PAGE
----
Humans have a remarkable ability to project human-like characteristics on inanimate objects. Personification isn’t just a literary technique, it is something we seem to do on a regular basis with objects that surround us in our daily lives. This includes the machines that inhabit our lives. Roombas and other little robots that skitter around people’s houses are often treated more like pets than machines running simple algorithms to make sure that they cover all of a room. This leads to the question, how will we treat the devices that run much more complex software? How will be think about devices when their software includes elements that can truly be viewed as creative or emotional?

In my last piece for the Trinitonian, I looked at some of the advancements that have come along with the development of a form of artificial intelligence called deep learning. One of these advancements is improvement in the ability to interact with machines through voice interfaces. This can go a long way to making computers seem more human, but only if they talk about the right things. Just providing answers to user queries or dictating messages isn’t going to cause most people to think of their personal computing device as more than just a little machine. However, if your conversations with your device felt more human, you just might find that you prefer talking to your device over talking to other people a lot of the time.

In the book “The Age of Spiritual Machines,” Ray Kurzweil runs through how this might come to pass. It begins with a virtual assistant who is very far from being human, something like what you have on your phone today. While your ability to interact with that assistant is limited, it definitely knows a lot about you. I am an Android user and I make extensive use of the Google ecosystem. In theory, that Google Assistant knows my calendar, my emails, my location history, all the photos taken on my phone, my music preferences and a lot of my search history. In Kurzweil’s scenario, the digital assistant gains capabilities over time, and that intimate knowledge of its user makes it the perfect companion. So where are we in our progress toward that future?

The newest assistant on the Google Pixel has added the ability to keep track of context when you are requesting information. So if you follow up the question “What is the weather like in London today?” with “And in Moscow?” it knows that the second query is still referring to the weather. That is a long way from engrossing conversation, but Google isn’t currently aiming for conversation in their digital assistant. Other groups are trying to create conversational programs — every year they compete to try to pass the Turing Test, a standard test in AI where a machine tries to fool humans into believing it is a human and succeeds in doing so sufficiently well. This last year a group claimed to have officially passed the test, but they did so by modeling their AI as a young person whose first language was not English. That is progress, but there is still work to be done before we are at the level of general conversation.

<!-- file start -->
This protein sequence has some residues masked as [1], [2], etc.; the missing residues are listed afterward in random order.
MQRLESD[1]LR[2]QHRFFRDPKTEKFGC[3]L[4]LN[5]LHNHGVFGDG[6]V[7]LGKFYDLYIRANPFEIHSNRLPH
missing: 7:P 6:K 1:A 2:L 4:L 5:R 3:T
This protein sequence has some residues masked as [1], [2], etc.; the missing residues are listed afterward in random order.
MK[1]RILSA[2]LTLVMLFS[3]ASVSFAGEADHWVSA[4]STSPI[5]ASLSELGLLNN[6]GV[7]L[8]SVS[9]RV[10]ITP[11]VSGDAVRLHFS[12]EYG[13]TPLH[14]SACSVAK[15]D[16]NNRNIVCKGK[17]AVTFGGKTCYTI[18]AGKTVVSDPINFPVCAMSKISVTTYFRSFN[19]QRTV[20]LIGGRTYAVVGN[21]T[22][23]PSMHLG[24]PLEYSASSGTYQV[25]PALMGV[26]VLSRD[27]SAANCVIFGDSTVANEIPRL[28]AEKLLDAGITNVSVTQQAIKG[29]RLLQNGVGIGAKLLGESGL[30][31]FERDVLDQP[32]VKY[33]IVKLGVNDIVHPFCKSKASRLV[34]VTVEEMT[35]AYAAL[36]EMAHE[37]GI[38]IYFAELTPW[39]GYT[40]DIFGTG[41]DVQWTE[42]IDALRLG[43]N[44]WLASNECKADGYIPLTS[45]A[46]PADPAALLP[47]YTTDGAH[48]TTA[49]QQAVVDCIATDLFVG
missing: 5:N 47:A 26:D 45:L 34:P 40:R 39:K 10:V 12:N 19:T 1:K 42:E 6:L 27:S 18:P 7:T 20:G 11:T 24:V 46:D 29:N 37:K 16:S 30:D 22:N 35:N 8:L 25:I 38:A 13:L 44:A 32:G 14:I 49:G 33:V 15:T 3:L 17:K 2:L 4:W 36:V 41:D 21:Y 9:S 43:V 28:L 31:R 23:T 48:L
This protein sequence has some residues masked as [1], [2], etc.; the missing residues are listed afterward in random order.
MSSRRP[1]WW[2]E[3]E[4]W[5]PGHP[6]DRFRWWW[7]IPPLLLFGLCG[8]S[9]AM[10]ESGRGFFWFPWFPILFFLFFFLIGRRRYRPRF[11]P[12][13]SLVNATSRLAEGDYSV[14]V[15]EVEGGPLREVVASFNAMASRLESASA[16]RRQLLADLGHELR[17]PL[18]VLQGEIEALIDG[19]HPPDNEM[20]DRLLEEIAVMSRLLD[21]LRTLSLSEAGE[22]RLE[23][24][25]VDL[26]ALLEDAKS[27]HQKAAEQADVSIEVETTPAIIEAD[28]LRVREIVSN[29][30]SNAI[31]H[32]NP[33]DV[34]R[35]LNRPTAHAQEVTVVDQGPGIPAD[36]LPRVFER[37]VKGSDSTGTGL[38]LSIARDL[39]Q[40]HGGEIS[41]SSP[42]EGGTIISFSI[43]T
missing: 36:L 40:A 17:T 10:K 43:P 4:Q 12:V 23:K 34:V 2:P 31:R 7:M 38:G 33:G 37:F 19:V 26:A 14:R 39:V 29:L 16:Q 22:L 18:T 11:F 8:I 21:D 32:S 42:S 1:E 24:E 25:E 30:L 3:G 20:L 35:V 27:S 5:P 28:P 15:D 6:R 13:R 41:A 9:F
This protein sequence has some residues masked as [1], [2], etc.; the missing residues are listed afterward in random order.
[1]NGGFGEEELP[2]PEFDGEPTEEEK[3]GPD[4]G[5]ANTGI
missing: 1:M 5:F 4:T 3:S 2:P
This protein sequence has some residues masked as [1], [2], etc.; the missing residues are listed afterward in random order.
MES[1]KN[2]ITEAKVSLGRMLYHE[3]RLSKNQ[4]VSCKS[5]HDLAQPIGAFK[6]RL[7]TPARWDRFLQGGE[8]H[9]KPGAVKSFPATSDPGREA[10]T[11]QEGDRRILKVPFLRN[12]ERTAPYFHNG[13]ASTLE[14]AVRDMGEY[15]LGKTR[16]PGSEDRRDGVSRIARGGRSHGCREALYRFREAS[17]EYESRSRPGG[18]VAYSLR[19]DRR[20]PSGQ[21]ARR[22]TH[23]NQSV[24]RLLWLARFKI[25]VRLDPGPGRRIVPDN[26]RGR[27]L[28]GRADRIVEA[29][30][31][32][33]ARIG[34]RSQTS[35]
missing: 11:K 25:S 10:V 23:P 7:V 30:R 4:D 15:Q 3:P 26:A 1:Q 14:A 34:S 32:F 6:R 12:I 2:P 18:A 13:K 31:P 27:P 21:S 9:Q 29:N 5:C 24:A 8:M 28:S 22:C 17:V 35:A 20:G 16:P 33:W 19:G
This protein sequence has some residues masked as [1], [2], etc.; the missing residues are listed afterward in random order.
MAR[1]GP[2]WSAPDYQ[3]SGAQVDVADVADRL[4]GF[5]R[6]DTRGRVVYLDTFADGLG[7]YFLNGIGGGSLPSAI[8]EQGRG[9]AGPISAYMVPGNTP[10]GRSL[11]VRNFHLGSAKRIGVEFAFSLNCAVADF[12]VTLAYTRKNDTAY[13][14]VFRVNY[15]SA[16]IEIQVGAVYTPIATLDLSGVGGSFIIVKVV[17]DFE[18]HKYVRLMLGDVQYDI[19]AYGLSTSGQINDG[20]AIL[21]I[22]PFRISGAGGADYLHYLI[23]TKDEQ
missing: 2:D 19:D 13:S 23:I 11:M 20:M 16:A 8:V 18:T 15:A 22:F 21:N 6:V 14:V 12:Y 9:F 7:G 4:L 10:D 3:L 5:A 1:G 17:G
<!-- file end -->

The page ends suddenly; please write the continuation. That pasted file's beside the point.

For you to feel like it can relate to you, your digital friend would need to display empathy. It will have to understand and react to your emotions. The task of reading human emotions has been largely cracked. Two years ago, Current Biology published a paper by scientists at the University of California-San Diego where they reported having a program that could correctly identify if an emotion was genuine or faked 85 percent of the time. Humans were only 50/50 in doing this. There has been a lot of progress in this type of technology since then, thanks to its commercial value. Retailers would love to know what people are thinking when they look at items, and movie studios would appreciate real time, accurate reporting on human emotions during films. Both of those are happening, again with better accuracy than humans as cameras do a better job of picking up brief flickers of “micro-expressions” that pass across our faces without our control.

So your assistant will know your emotional state, but can they react to it properly? There is work in that field as well. Right now that work is mostly in the form of research on robots that can help to work with children who have special needs such as autism.

You new digital friend will also need to have some appearance of creativity to stay interesting over time. Just reacting to your emotional state, even if they do so perfectly, can only go so far. While creativity is hard to define, this is another area where deep neural networks are playing a big role. After being trained on large data sets, these systems are being used to create art and compose music — activities that we normally associate with creativity.

So while it is unlikely that you are going to prefer the company of your phone to your human friends today, many of the pieces are in place or close to being in place for you to be able to enjoy stimulating conversation with your personal assistants, and, when ready, these assistants will know you and your interests better than any human possibly could.

Mark Lewis is a professor of computer science. He’s also an avid rollerskater.